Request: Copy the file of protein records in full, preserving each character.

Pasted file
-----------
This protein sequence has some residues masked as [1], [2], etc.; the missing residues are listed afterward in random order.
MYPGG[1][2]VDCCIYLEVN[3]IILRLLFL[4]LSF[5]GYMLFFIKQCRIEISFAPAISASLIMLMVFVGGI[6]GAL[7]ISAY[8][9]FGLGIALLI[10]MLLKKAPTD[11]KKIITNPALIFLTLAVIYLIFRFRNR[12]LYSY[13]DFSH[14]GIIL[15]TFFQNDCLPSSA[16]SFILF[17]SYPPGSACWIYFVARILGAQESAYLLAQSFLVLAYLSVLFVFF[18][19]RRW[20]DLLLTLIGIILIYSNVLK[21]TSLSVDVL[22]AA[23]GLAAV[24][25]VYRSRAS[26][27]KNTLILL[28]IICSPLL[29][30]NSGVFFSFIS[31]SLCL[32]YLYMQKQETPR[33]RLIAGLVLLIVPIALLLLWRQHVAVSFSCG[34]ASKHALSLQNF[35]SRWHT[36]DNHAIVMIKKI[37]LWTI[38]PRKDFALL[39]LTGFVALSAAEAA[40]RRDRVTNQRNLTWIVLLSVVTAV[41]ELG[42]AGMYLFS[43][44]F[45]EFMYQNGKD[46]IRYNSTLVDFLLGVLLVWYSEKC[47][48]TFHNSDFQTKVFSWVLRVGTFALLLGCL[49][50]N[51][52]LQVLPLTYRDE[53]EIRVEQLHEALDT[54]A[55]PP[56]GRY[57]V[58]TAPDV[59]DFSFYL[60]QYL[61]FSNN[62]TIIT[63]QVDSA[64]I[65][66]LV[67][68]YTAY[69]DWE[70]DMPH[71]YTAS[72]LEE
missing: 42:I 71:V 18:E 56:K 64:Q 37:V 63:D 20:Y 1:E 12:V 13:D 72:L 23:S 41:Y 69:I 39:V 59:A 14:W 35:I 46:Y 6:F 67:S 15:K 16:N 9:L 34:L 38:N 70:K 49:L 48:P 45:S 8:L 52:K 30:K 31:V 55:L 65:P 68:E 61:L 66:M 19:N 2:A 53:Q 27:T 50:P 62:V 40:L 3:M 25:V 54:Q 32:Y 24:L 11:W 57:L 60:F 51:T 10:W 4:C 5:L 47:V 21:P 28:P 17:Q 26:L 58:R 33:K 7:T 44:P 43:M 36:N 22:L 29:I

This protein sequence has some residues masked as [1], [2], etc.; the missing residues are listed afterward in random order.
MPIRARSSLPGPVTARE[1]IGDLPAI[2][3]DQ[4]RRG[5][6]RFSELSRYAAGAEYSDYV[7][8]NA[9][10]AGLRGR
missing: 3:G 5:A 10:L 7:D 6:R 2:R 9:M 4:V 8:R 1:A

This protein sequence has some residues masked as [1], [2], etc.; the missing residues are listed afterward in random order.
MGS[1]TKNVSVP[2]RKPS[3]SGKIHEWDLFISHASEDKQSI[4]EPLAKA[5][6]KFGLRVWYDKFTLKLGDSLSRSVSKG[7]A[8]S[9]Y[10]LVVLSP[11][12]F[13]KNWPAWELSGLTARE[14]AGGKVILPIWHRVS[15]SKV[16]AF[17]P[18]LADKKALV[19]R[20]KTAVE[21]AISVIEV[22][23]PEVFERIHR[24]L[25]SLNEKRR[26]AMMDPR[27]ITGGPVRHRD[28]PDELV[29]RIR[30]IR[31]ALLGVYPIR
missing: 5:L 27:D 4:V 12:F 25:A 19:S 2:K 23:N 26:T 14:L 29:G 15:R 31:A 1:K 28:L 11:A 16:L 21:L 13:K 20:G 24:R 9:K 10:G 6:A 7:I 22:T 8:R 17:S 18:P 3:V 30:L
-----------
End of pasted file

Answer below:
This protein sequence has some residues masked as [1], [2], etc.; the missing residues are listed afterward in random order.
MYPGG[1][2]VDCCIYLEVN[3]IILRLLFL[4]LSF[5]GYMLFFIKQCRIEISFAPAISASLIMLMVFVGGI[6]GAL[7]ISAY[8][9]FGLGIALLI[10]MLLKKAPTD[11]KKIITNPALIFLTLAVIYLIFRFRNR[12]LYSY[13]DFSH[14]GIIL[15]TFFQNDCLPSSA[16]SFILF[17]SYPPGSACWIYFVARILGAQESAYLLAQSFLVLAYLSVLFVFF[18][19]RRW[20]DLLLTLIGIILIYSNVLK[21]TSLSVDVL[22]AA[23]GLAAV[24][25]VYRSRAS[26][27]KNTLILL[28]IICSPLL[29][30]NSGVFFSFIS[31]SLCL[32]YLYMQKQETPR[33]RLIAGLVLLIVPIALLLLWRQHVAVSFSCG[34]ASKHALSLQNF[35]SRWHT[36]DNHAIVMIKKI[37]LWTI[38]PRKDFALL[39]LTGFVALSAAEAA[40]RRDRVTNQRNLTWIVLLSVVTAV[41]ELG[42]AGMYLFS[43][44]F[45]EFMYQNGKD[46]IRYNSTLVDFLLGVLLVWYSEKC[47][48]TFHNSDFQTKVFSWVLRVGTFALLLGCL[49][50]N[51][52]LQVLPLTYRDE[53]EIRVEQLHEALDT[54]A[55]PP[56]GRY[57]V[58]TAPDV[59]DFSFYL[60]QYL[61]FSNN[62]TIIT[63]QVDSA[64]I[65][66]LV[67][68]YTAY[69]DWE[70]DMPH[71]YTAS[72]LEE
missing: 42:I 71:V 18:E 56:K 64:Q 37:V 63:D 20:Y 1:E 12:V 13:D 72:L 23:S 41:Y 69:I 39:V 59:A 14:W 35:I 46:Y 6:F 67:S 15:K 16:N 9:L 34:L 38:N 70:K 49:L 48:P 45:S 8:L 52:K 30:K 31:V 55:L 65:P 68:E 61:L 66:M 19:N 2:A 53:Q 27:T 50:P 62:V 40:L 3:M 25:V 54:Q 32:Y 24:L 11:W 57:L 60:F 51:T 10:W 4:C 5:L 47:V 21:P 28:P 17:Q 26:L 58:R 33:K 7:T 44:P 43:M 36:N 22:L 29:I

This protein sequence has some residues masked as [1], [2], etc.; the missing residues are listed afterward in random order.
MPIRARSSLPGPVTARE[1]IGDLPAI[2][3]DQ[4]RRG[5][6]RFSELSRYAAGAEYSDYV[7][8]NA[9][10]AGLRGR
missing: 3:G 5:A 10:L 7:D 6:R 2:R 9:M 4:V 8:R 1:A

This protein sequence has some residues masked as [1], [2], etc.; the missing residues are listed afterward in random order.
MGS[1]TKNVSVP[2]RKPS[3]SGKIHEWDLFISHASEDKQSI[4]EPLAKA[5][6]KFGLRVWYDKFTLKLGDSLSRSVSKG[7]A[8]S[9]Y[10]LVVLSP[11][12]F[13]KNWPAWELSGLTARE[14]AGGKVILPIWHRVS[15]SKV[16]AF[17]P[18]LADKKALV[19]R[20]KTAVE[21]AISVIEV[22][23]PEVFERIHR[24]L[25]SLNEKRR[26]AMMDPR[27]ITGGPVRHRD[28]PDELV[29]RIR[30]IR[31]ALLGVYPIR
missing: 5:L 27:D 4:V 12:F 25:A 19:S 2:K 23:N 26:T 14:L 29:G 15:R 31:A 1:K 28:L 11:A 16:L 21:L 13:K 20:G 24:R 9:K 10:G 6:A 7:I 22:T 8:R 17:S 18:P 3:V 30:L